Deep Purple in Montreux 2006 Salvo. Salvo expands its Sound and Vision series with a CD/DVD combo of the classic rockers performing at their spiritual live home; it’s ‘Made in Japan’ made in Switzerland.

Label: Salvo
CD Time: 12 Tracks / 68 minutes
DVD Time: 16 Tracks / 102 minutes + 25 mins band interviews

When Deep Purple released their landmark Made in Japan live album in the 1970s, it was hot on the heels of the classic Machine Head studio work, on which every track was great. Most songs found their way onto Japan, but something had to give and some superb works had to be left off. As a result, tracks like “Space Trucking” became major anthems, while equally good pieces like “Maybe I’m a Leo” were left behind. This release puts some of that right, launching with “Pictures of Home” and including a live version of “When a Blind Man Cries,” a single B-side that has always been considered part of that album’s material.

Looking at this tracklist and seeing how much was born in the Machine Head/ Made in Japan era, it’s as if the band has gone back – despite the passing of several decades and albums – to honour that time above all others.

Even the venue ties in. The definitive Purple number “Smoke on the Water” was famously all about a fire at a Frank Zappa gig at the Montreux Festival and recorded in the town, so this headlining set at the 40th festival was highly appropriate – and even the late ‘Funky Claude’ gets to play some blues harp on stage.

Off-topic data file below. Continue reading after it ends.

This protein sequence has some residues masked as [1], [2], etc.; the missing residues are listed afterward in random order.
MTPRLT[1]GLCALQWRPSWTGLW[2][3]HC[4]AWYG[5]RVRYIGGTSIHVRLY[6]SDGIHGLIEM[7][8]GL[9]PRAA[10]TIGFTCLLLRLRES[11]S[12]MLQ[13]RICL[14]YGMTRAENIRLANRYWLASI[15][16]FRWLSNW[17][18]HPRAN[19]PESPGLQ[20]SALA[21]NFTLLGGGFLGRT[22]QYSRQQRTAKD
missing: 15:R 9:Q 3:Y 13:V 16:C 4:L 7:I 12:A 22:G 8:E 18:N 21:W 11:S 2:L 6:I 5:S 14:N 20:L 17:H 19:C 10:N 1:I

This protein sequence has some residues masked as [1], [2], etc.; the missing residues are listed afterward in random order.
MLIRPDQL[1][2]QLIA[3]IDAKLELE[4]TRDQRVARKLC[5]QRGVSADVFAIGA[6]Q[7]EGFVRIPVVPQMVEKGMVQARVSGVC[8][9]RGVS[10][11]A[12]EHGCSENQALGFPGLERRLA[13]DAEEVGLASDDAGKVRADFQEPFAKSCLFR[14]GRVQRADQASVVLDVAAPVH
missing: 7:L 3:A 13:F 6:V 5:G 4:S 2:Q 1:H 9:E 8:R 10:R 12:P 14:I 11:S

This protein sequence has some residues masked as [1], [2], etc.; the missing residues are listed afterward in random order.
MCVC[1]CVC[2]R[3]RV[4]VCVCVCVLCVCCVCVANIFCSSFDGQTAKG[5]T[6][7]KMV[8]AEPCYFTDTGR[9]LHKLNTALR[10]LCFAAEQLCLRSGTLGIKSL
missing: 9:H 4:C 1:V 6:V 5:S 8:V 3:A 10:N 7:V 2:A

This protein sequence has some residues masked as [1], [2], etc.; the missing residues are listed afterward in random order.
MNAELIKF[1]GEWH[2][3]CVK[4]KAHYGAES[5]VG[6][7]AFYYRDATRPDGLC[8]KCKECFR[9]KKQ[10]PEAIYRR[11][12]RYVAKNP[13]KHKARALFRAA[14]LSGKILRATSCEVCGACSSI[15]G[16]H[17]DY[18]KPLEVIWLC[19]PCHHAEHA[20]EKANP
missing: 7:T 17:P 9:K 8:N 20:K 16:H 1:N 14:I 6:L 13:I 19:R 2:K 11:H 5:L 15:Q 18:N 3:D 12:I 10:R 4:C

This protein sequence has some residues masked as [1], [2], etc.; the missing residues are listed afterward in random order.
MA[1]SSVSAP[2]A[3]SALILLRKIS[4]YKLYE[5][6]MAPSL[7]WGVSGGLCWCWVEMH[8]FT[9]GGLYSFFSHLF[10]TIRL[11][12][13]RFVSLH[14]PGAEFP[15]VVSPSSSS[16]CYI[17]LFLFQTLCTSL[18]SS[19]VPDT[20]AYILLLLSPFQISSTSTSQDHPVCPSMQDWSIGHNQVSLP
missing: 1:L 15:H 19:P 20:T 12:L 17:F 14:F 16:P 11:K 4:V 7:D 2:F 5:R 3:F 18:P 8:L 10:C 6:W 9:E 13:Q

Three members of that classic line-up appear here: in the rhythm section, the solid Roger Glover (bass) and powerhouse Ian Paice (drums) are as firm a foundation as ever and vocalist Ian Gillan fronts the band again. His voice is the weak part, with forty years of screaming taking their toll (he’s 61, for goodness sake!). His pitching is all over the place as he tries too hard (and fails) to do what he used to, but he can still trade scat licks with guitar on “Space Trucking” and get away with it. His genial centre-stage presence still counts for a lot, too.

The two newer members are as able as any and honour their predecessors while adding their own identity. Keyboardist Don Airey has played with several of Purple’s contemporaries (Sabbath, Rainbow, Wishbone Ash and Colosseum II et al) and brings some of the same classical references to the keyboard solo that the late, great Jon Lord did – while honouring Lord’s 1972 live account of “Lazy.” Steve Morse retains that Richie Blackmore tone, while adding his own flourishes. “The Well-Dressed Guitar” (featuring riffs you may recognise from Hendrix and Zeppelin) is effectively his solo spot and the DVD captures his technique well.

They work hard and play hard. Although sweating by the fifth track, looking at their grinning faces, the players are having a lot of fun and past taking themselves too seriously. They even play a deliberately cheesy lounge version introduction to “Smoke on the Water” as a one-off special for the Jazz Festival climax.

One or two of the more recent tracks, such as a lacklustre “Kiss Tomorrow Goodbye,” fail to reach the huge stature of most others, but “Things I Never Said” is self-propelled with enormous energy and “Rapture of the Deep” has a colourful, exotic edge to its riff.  

The singles “Hush,” an extended “Black Night” and “Strange Kind of Woman" are reserved for the encore.

These Montreux shows have been released before, but not as a CD/DVD package. Salvo – now specialising in this format – are releasing both Jethro Tull’s and The Who’s 1970 Isle of Wight sets alongside this one and have some more exciting names to release. If you can make allowances for Gillan high notes, this is a tasty appetizer that is well worth adding to the Purple collection.

3nhalfDerek Walker

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